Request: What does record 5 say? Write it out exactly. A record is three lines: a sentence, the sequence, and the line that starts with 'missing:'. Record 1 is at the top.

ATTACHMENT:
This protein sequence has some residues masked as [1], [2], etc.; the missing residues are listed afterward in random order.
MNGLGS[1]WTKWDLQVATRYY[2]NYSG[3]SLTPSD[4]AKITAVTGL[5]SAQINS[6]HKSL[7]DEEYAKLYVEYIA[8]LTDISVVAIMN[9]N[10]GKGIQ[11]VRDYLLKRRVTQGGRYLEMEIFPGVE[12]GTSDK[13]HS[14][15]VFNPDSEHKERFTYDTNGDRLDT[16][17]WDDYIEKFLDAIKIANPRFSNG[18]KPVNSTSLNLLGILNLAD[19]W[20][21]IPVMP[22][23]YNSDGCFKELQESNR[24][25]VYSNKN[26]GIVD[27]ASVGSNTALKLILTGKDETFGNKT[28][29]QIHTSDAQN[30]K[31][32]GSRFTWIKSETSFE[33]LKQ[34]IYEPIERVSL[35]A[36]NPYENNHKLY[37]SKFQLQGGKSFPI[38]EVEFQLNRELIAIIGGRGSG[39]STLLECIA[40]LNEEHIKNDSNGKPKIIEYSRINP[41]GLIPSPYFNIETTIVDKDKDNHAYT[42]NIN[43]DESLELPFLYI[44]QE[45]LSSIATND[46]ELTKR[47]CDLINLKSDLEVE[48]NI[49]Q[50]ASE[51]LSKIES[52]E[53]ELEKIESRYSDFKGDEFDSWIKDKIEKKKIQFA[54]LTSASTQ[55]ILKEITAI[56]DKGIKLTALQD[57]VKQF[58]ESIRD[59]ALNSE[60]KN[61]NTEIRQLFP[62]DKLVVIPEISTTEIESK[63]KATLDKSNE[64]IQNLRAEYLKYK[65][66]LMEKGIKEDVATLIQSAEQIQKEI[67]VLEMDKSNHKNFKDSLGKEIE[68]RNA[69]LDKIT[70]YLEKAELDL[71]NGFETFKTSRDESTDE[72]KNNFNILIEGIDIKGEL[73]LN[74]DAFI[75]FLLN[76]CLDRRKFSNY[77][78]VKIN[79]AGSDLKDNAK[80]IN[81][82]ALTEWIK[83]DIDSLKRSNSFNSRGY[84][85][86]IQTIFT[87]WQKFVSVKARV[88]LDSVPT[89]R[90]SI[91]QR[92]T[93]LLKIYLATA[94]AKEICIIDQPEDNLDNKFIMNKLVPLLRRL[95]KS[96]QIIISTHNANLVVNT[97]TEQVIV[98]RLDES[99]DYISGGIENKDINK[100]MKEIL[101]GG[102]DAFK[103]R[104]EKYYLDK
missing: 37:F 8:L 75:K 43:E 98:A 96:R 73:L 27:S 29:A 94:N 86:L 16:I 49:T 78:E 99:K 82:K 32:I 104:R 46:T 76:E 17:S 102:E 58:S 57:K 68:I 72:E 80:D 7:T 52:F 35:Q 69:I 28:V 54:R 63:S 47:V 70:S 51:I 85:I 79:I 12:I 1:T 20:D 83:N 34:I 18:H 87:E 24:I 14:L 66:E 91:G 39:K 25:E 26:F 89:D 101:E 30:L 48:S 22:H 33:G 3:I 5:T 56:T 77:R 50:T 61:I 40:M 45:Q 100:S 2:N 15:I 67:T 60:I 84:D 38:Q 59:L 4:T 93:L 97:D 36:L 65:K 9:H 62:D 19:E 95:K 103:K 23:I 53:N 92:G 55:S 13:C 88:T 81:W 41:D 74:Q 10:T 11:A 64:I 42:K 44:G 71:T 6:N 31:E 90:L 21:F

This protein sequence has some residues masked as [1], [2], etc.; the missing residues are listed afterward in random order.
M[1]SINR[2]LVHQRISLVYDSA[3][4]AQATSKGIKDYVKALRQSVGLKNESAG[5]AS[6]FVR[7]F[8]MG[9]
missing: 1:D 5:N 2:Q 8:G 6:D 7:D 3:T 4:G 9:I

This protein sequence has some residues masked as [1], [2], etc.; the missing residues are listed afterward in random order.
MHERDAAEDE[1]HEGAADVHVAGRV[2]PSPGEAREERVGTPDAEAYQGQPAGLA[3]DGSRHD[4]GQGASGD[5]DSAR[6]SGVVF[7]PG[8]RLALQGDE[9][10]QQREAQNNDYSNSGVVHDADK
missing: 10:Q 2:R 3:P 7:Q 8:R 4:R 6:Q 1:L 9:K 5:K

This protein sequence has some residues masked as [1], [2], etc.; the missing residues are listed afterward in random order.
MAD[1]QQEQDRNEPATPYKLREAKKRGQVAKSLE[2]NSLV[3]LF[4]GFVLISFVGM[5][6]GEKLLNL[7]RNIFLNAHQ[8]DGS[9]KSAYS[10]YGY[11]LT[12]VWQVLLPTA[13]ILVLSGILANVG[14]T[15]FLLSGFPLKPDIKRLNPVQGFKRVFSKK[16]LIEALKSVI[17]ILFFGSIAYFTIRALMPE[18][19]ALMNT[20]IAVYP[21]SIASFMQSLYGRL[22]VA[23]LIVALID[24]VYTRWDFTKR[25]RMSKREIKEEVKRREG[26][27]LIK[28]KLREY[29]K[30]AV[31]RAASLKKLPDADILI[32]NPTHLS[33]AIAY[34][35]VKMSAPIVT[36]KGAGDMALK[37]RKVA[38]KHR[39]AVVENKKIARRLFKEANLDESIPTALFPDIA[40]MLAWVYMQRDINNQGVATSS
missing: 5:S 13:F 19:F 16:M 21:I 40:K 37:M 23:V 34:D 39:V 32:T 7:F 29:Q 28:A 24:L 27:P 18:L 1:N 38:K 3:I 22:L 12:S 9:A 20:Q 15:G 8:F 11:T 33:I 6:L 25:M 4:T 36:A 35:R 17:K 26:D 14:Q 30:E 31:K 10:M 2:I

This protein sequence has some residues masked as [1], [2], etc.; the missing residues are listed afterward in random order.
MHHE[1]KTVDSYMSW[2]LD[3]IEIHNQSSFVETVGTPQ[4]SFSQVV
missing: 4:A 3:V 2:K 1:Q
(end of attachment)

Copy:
This protein sequence has some residues masked as [1], [2], etc.; the missing residues are listed afterward in random order.
MHHE[1]KTVDSYMSW[2]LD[3]IEIHNQSSFVETVGTPQ[4]SFSQVV
missing: 4:A 3:V 2:K 1:Q